Read the full article: Finding Freedom in Handcuffs

Get back into your cages, they are telling us. Return to watching the lies, absurdities, trivia and celebrity gossip we feed you in 24-hour cycles on television. Invest your emotional energy in the vast system of popular entertainment. Run up your credit card debt. Pay your loans. Be thankful for the scraps we toss. Chant back to us our phrases about democracy, greatness and freedom. Vote in our rigged political theater. Send your young men and women to fight and die in useless, unwinnable wars that provide corporations with huge profits. Stand by mutely as our bipartisan congressional supercommittee, either through consensus or cynical dysfunction, plunges you into a society without basic social services including unemployment benefits. Pay for the crimes of Wall Street.

The process of defection among the ruling class and security forces is slow and often imperceptible. These defections are advanced through a rigid adherence to nonviolence, a refusal to respond to police provocation and a verbal respect for the blue-uniformed police, no matter how awful they can be while wading into a crowd and using batons as battering rams against human bodies. The resignations of Oakland Mayor Jean Quan’s deputy, Sharon Cornu, and the mayor’s legal adviser and longtime friend, Dan Siegel, in protest over the clearing of the Oakland encampment are some of the first cracks in the edifice. “Support Occupy Oakland, not the 1% and its government facilitators,” Siegel tweeted after his resignation.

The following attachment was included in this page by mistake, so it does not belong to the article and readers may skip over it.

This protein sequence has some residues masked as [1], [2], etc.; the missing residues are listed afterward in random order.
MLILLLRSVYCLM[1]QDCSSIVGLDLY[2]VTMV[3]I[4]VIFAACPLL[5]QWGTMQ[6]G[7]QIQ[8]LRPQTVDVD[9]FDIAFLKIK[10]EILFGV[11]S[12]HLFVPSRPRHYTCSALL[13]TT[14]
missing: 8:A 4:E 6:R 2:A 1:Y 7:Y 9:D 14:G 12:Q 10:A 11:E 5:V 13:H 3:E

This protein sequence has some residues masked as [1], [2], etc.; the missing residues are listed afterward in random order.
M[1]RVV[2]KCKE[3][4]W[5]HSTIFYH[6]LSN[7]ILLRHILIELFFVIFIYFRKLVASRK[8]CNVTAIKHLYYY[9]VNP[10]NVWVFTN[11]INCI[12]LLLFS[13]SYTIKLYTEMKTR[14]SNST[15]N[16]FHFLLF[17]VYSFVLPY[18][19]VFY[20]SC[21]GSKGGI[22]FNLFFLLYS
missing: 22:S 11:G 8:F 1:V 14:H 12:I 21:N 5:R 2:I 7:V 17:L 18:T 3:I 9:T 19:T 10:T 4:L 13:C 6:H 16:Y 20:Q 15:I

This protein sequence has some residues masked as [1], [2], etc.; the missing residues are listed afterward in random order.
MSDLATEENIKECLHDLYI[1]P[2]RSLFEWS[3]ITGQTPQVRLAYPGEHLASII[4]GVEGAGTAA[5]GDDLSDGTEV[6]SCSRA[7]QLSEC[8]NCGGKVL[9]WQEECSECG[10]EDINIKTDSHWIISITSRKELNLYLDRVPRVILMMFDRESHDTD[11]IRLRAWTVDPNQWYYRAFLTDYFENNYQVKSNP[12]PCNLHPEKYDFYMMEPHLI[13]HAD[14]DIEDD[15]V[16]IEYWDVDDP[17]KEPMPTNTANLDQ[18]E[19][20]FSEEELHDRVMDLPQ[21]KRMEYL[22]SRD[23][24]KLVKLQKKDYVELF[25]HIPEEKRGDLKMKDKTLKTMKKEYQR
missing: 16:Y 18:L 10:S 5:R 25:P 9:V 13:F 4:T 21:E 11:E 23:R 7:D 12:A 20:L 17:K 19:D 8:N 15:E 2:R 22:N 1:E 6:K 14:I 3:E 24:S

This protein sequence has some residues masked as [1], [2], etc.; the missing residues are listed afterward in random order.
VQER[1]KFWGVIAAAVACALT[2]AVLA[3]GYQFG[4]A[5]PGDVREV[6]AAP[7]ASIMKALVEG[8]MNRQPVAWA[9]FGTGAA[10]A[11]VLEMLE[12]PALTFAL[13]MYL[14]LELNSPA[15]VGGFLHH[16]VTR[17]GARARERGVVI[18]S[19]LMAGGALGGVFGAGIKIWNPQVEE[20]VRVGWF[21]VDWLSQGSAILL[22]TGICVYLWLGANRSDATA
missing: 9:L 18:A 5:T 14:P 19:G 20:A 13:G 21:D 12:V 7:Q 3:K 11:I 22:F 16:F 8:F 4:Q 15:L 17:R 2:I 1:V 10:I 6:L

Read the full article: This Is What Revolution Looks Like

Thank You Chris for using your extensive and refined skills for the people of this planet, the earth herself and all the living creatures.

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#Occupy The Self

November 20, 2011

Our ego is the the 1% and the heart is the suppressed 99%.

What is the use of tearing down Bank of America when we ourselves have similar corruptions in our own minds, greedy and deceiving not only our friends and families but even our very selves? What are our self interests and what is the ‘self’ in which these interests claim to serve?

Numerous examples are there….

Without any solid evidence we blame others and even prosecute them in our minds, words or actions. We ourselves don’t want to be wrong or to take responsibility. ‘Who took my _____?’ Then we discover later that actually we misplaced ____ ourselves. Often even after recognizing our error, we won’t apologize because of pride.

We’ll interrupt others speaking because our ego feels it is more important. Observe how the television, advertisements, etc. talk to us, not with us. There is generally a one-way communication channel with the 1%.

The 1% hungers without satisfaction for more. We receive gifts, food, shelter, money, clean air to breathe and earth to walk on without any gratitude or recognition. We feel we deserve what we get that is good. What we have is never enough- there is a new this or a latest that which we are craving and consuming. We too are trapped in the mindset of exponential growth syndrome, insatiable hunger. The corporations are no different, increasing bonuses and profits without any sight of satisfaction or a sense of what is enough.